Tesla saw another rough quarter as it struggled to meet its self-imposed production deadline for Model 3 cars. The factory was shut down twice in the past few months for upgrades and the embattled carmaker found itself erecting a make-shift production line in a tent outside the Gigafactory’s parking lot.

It has been a turbulent year for Tesla’s CEO Elon Musk as well, who spent most of his days torqueing bolts on Model 3 cars alongside college interns and nights sleeping under the desk and, sometimes, even on the factory floor.

Loup Venture’s analyst Gene Munster says that if Tesla meets its production goal of 6,000 cars per week, it may become profitable in this year’s final quarter

Musk’s New Production Goal

But analysts are now predicting that the electric carmaker’s bad days are finally over and it may see its first profitable quarter this year starting September.

Even though Musk announced that his company is increasing production capacity in its Gigafactory which will enable them to roll 6,000 Model 3s per week off the production line by August, Loup Venture’s analyst Gene Munster says that it won’t be until September that the company will finally meet its self-imposed production goals.

Munster says that Elon Musk has made some pretty big promises in the past but hardly delivered on time. The only time he made an accurate forecast in the past nine months was when he predicted a production capacity of 5,000 units per week.

Now, his latest production number of 6,000 cars per week is bound to come with a few setbacks and delays which is why it is wiser to assume that Tesla won’t be able to meet its production goal before the beginning of 2018’s final quarter. ‘When Musk claims something, it is safer to dial it back a little, judging from his track record of delays and unmet promises,’ said Munster.

Moving in Right Direction

While talking to CNBC, the Loup Venture analyst said that if Tesla is able to meet its production goal by September, it may finally be able to turn its bad luck around and see some profitability in this year’s final quarter.

With 6,000 Model 3 cars rolling off its production line, the company would be able to fulfill 48,000 deliveries to impatient customers who prebooked the cars months ago. Munster warned that even though the margin of profitability from increased production capacity will be small, it will prove that the company has finally started moving in the right direction.

The increase in Model 3 production in the second quarter has also given a boost to Tesla’s stocks which have soared by 31 per cent, closing at $349.93 last week.

After repeatedly being criticized for falling short on deadlines, Musk made a promise in the beginning of the year to increase Tesla’s manufacturing capacity to 5,000 cars per week before the end of the second quarter, and the company fulfilled its promise in the last week of the second quarter when it announced that the Gigafactory was now officially capable of rolling 5,000 Model 3s off the assembly line per week – a feat that demonstrated that the automaker was capable of mass producing electric cars.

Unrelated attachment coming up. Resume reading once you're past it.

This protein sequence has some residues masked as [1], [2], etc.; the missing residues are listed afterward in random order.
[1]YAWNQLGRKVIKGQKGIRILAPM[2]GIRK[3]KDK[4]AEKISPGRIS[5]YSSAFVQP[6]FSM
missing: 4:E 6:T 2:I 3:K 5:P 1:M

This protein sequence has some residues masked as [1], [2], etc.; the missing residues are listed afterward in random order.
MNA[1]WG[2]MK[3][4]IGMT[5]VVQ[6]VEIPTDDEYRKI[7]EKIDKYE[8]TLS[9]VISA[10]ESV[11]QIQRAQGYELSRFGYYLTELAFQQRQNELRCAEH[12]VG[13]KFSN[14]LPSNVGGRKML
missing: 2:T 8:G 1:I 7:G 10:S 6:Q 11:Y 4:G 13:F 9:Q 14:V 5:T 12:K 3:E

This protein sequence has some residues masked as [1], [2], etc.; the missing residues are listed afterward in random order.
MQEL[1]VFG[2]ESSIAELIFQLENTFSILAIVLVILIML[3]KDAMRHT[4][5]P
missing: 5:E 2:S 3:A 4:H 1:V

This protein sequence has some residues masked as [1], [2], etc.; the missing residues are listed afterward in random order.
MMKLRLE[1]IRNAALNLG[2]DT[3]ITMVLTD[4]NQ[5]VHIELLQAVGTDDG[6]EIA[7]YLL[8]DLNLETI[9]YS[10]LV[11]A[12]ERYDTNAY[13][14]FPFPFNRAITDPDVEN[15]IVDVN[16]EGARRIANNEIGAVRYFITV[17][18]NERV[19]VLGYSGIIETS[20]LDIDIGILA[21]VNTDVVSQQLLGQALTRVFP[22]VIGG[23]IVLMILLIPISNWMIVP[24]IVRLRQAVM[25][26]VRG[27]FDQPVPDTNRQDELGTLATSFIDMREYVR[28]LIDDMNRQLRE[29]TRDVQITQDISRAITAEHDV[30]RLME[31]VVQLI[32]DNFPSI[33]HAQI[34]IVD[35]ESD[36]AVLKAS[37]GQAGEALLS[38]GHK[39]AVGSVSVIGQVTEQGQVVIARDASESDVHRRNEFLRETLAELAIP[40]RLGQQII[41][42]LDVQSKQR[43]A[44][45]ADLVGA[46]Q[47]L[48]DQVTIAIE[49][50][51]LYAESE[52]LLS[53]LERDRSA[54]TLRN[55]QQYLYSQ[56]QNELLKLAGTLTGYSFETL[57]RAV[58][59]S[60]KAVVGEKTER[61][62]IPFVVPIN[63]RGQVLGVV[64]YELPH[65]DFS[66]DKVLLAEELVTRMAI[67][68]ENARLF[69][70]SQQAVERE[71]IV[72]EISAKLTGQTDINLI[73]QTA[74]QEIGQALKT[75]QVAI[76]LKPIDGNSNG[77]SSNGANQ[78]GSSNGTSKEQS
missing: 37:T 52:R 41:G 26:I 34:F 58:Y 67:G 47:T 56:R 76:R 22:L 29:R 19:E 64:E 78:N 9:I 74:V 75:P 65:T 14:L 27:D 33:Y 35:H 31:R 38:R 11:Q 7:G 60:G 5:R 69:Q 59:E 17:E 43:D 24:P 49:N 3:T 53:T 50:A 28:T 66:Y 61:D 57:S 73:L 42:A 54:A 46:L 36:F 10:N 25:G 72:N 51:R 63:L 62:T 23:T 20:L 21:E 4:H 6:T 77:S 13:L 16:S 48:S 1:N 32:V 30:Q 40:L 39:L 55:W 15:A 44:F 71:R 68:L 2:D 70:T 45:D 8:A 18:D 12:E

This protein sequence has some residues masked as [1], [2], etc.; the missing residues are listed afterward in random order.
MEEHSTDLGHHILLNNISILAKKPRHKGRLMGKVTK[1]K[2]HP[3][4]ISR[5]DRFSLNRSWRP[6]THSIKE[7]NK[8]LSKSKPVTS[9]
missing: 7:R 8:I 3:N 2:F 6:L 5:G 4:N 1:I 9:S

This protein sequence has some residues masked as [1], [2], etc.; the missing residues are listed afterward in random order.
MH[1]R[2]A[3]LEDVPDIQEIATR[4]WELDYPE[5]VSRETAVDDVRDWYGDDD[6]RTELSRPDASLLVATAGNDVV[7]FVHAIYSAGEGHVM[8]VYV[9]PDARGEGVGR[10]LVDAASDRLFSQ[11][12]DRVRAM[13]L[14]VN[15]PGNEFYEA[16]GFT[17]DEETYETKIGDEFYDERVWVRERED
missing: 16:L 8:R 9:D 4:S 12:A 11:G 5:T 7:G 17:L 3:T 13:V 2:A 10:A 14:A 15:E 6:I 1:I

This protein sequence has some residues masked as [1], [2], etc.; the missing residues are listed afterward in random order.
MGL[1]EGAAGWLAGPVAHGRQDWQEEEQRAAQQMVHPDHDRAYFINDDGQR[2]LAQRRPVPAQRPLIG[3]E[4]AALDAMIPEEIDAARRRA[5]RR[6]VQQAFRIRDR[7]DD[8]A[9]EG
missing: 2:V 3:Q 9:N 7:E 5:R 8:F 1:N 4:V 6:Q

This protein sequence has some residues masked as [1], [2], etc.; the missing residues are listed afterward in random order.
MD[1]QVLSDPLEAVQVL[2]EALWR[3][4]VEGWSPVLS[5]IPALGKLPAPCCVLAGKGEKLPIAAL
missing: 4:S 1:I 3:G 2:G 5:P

Bloomberg’s Tracking Tool

In February, Bloomberg created a tracking tool to estimate Model 3’s production in real time by using the cars’ vehicle identification numbers (VINs). The tool estimated that the company has manufactured 40,409 Model 3 sedans since July 2017, when its production first began. The number includes 27,957 cars that were made in the second quarter, which ended with Tesla making 4,533 sedans in a week, close to Musk’s goal of 5,000 cars per week.

But Musk wasn’t happy with Bloomberg’s estimate. In a statement earlier this month, Tesla CEO said that the tracking tool underestimated the company’s real production capacity which, according to his claims, was well over 5,000 units per week. Goldman Sachs Group Inc.’s estimation of Tesla’s quarterly production was also similar to Bloomberg’s but Musk rejected the projection and wrote a letter to his employees saying that his critics are in ‘for a rude awakening’.

Analysts say that there may have been a possibility that Bloomberg’s tracking tool had been slow to pick up on sudden production shifts and failed to account for Tesla’s last-minute rush which moved its assembly line to a tent outside the Gigafactory’s parking lot – but the margin of error in Bloomberg model couldn’t have been greater than 5 per cent.

The increase in Model 3 production in the second quarter has also given a boost to Tesla’s stocks which have soared by 31 per cent, closing at $349.93 last week.

Do you think Tesla will able to meet its production goals before by the end of August as promised by Musk?

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